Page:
People often ask me why I practice Brazilian jiu-jitsu. It is a fair question, especially given how physically and mentally demanding the sport can be. The answer is complex, but it comes down to two things: the challenge and the reward. BJJ is a challenging art because it tests your limits both physically and mentally. It requires discipline, focus, and determination to become successful at it. But the rewards are worth all of the effort.

There's no question that Brazilian jiu-jitsu is one of the most physically and mentally demanding martial arts disciplines around. It can be incredibly rewarding, but at the same time, it can also be challenging both physically and mentally.

Moreover, if you are planning to hit the gym to incorporate some workout into your routine, then make sure that you are having suitable and comfortable gym workout clothes so that you can perform your exercise without any distraction.

As a Brazilian Jiu-Jitsu athlete, it is important to be aware of the most common mistakes that people make. In order to improve your performance and stay safe on the mats, you need to know what to avoid. In this article, we will discuss 6 of the most common mistakes made by BJJ athletes and provide advice on how to correct them.

1. Training too hard and not resting enough.

You might think that the more you train, the better you'll become. However, this isn't always the case. If you don't give your body enough time to recover, you'll actually end up hindering your progress. Make sure to take one or two days off from training each week so that your body can properly rest and recover. Not listening to your body is a recipe for disaster. If you're injured or feeling ill, it's important to take some time off from training. Pushing yourself too hard will only make things worse in the long run.

Listening to your body also means paying attention to when you need a break during training. If you're feeling fatigued, take a few minutes to rest and recover. Trying to push through the fatigue will only lead to subpar performance and an increased risk of injury. 

Injury prevention should be a key consideration in any sport, and Brazilian jiu-jitsu is no exception. Unfortunately, many athletes in this sport are guilty of overtraining, which can lead to a number of injuries.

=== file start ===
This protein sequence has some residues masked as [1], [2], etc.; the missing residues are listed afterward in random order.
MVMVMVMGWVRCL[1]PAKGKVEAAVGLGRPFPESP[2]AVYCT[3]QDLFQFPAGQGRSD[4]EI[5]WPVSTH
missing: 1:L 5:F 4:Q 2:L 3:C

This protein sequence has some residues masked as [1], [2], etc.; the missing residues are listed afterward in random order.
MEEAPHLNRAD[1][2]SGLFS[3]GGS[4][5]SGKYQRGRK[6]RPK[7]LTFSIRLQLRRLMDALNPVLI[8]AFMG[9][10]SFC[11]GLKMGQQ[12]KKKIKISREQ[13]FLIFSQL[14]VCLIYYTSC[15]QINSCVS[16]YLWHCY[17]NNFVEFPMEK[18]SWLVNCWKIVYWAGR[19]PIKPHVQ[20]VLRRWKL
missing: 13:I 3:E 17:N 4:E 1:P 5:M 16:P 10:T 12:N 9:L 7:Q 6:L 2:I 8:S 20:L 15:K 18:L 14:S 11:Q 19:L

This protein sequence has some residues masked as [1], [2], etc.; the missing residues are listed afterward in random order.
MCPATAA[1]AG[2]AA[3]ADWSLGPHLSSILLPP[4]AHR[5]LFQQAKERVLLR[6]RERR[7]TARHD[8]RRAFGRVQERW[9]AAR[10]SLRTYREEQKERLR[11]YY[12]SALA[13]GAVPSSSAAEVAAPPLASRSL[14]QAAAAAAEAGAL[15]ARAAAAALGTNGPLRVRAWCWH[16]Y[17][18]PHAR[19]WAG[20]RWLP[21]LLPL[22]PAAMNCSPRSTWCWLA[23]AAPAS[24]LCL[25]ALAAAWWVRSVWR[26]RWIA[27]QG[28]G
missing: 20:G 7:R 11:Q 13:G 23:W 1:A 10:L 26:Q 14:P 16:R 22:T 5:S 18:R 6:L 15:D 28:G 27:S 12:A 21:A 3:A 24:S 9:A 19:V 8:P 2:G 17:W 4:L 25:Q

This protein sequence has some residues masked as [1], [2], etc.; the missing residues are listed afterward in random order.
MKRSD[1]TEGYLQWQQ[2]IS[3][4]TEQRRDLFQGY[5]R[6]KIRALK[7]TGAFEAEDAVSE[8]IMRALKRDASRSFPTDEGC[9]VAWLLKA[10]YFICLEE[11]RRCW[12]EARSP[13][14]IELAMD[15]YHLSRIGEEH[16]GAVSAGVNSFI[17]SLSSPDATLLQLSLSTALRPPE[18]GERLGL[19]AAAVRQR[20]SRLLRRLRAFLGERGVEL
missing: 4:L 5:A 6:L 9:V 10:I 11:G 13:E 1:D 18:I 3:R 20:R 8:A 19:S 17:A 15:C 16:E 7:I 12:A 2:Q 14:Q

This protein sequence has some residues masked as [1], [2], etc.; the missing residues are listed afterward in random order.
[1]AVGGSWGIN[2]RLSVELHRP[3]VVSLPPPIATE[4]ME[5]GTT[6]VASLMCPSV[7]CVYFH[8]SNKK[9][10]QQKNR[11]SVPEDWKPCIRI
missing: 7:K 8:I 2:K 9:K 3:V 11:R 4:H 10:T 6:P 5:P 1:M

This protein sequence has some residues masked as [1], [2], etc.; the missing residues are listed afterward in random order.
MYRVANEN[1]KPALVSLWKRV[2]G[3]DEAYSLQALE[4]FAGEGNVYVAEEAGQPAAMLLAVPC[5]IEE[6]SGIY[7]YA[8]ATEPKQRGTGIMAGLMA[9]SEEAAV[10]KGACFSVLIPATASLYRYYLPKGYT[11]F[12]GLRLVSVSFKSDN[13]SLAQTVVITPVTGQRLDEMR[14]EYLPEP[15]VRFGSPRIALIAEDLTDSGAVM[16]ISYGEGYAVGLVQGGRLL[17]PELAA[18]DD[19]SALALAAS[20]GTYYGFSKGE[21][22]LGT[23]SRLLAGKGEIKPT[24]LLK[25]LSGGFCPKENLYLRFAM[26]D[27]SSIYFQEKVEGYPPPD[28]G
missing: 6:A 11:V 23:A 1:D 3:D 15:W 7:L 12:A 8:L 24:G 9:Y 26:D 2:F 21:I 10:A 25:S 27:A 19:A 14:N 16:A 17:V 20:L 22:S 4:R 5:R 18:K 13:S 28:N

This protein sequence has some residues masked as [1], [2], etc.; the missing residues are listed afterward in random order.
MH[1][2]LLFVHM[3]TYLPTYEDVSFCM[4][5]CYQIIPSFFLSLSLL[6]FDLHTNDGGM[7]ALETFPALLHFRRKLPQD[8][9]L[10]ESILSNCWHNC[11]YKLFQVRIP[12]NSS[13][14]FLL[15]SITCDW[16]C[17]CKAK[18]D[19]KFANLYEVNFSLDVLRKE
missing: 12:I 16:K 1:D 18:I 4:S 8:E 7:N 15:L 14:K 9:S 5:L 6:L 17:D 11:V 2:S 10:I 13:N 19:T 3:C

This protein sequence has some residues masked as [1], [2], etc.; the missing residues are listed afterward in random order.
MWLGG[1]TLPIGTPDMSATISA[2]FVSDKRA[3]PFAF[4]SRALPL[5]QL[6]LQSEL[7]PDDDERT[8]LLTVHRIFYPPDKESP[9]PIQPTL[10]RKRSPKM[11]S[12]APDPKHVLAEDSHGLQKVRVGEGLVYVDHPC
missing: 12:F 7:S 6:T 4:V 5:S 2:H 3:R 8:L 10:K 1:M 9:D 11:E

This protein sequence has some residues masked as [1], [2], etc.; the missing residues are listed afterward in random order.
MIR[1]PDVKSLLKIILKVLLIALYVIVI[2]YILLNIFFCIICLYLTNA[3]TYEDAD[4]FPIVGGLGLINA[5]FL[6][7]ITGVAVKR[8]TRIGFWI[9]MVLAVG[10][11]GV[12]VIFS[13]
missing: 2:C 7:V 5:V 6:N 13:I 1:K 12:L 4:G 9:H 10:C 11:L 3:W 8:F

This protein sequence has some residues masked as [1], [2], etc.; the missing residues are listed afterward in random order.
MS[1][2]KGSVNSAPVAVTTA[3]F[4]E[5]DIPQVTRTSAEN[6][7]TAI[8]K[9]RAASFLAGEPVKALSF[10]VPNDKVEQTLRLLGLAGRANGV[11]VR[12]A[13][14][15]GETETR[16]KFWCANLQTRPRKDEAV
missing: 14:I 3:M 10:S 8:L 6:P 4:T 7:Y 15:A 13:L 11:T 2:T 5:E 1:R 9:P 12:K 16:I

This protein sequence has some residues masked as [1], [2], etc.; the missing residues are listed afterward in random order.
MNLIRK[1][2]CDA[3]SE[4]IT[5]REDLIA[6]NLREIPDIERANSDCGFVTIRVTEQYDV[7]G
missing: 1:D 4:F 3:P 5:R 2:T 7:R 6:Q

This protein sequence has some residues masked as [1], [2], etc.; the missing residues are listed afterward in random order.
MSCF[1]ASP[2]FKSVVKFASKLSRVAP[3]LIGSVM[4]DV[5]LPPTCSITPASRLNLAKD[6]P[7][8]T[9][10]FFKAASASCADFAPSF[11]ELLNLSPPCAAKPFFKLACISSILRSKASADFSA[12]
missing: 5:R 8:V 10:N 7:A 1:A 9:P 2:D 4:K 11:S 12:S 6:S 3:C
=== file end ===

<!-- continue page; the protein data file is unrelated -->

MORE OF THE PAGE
2. Overtraining and becoming injured.

One reason athletes overtrain is that they are trying to reach a higher level of performance. However, this can often backfire, leading to fatigue and overuse injuries. These injuries can take time to heal, which means you may be unable to train at all or have to reduce the intensity of your workouts.

Another reason athletes overtrain is that they don't want to miss any training sessions. However, if you're feeling tired and sore, it's probably time to take a break. Overtraining can also lead to mental burnout, which can be just as detrimental as an injury.

In order to avoid getting injured, you must also wear the appropriate athletic wear which must be lightweight and should fit you perfectly.

3. Not eating enough or the wrong things.

When you’re training hard and trying to improve your techniques, you need to make sure you’re fueling your body properly. That means eating enough calories – around 2000-2500 per day for men and 1500-2000 for women, depending on your size – and getting the right mix of macronutrients. Protein is especially important for athletes, as it helps repair and rebuilds muscle tissue. You should aim for 0.36-0.45 grams per pound of body weight each day. So if you weigh 150 pounds, that’s 54-68 grams of protein daily. 

Getting enough healthy fats is also essential, as they provide energy and help the body absorb vitamins. Omega-three fatty acids, in particular, have been shown to reduce inflammation and help prevent injuries. And last but not least, don’t forget your carbs! Complex carbohydrates like sweet potatoes, quinoa, and brown rice give you sustained energy throughout your training sessions. 

4. Not stretching enough or properly.

BJJ is unique because it allows you to use your body in different ways than other martial arts. You do not need to stretch your body like you would in other martial arts, which can make it more comfortable and easier to learn. 

When you do not stretch your body properly in BJJ, you can actually cause yourself some major problems. Not only can you injure yourself, but you can also make it much harder to perform well in class and during matches. By not stretching properly, you are reducing the range of motion in your joints and muscles, which can lead to pulled muscles and other injuries. It is important to stretch properly before and after every BJJ session in order to avoid these injuries and perform at your best.

5. Take on too many techniques before you have a strong foundation.

I have seen most grapplers rush in learning too many skills at the same time which is a totally wrong approach. If you try to learn too many techniques before you have a strong foundation, you'll likely find yourself getting overwhelmed and confused. It's important to take the time to learn the basics thoroughly before moving on to more complex techniques. This will help you develop strong fundamentals and avoid common mistakes. Once you have a solid foundation, you can start branching out and learning new techniques. 

6. Not having a warm-up routine

If BJJ athletes do not have a warmup routine, they may be at risk for injury. Without a proper warmup, the body is not prepared for the strenuous activity that is about to take place. Muscles may be tight and susceptible to strains or tears. Joints may not be lubricated properly, leading to pain or discomfort. By warming up properly, athletes can help reduce the risk of injury and perform at their best.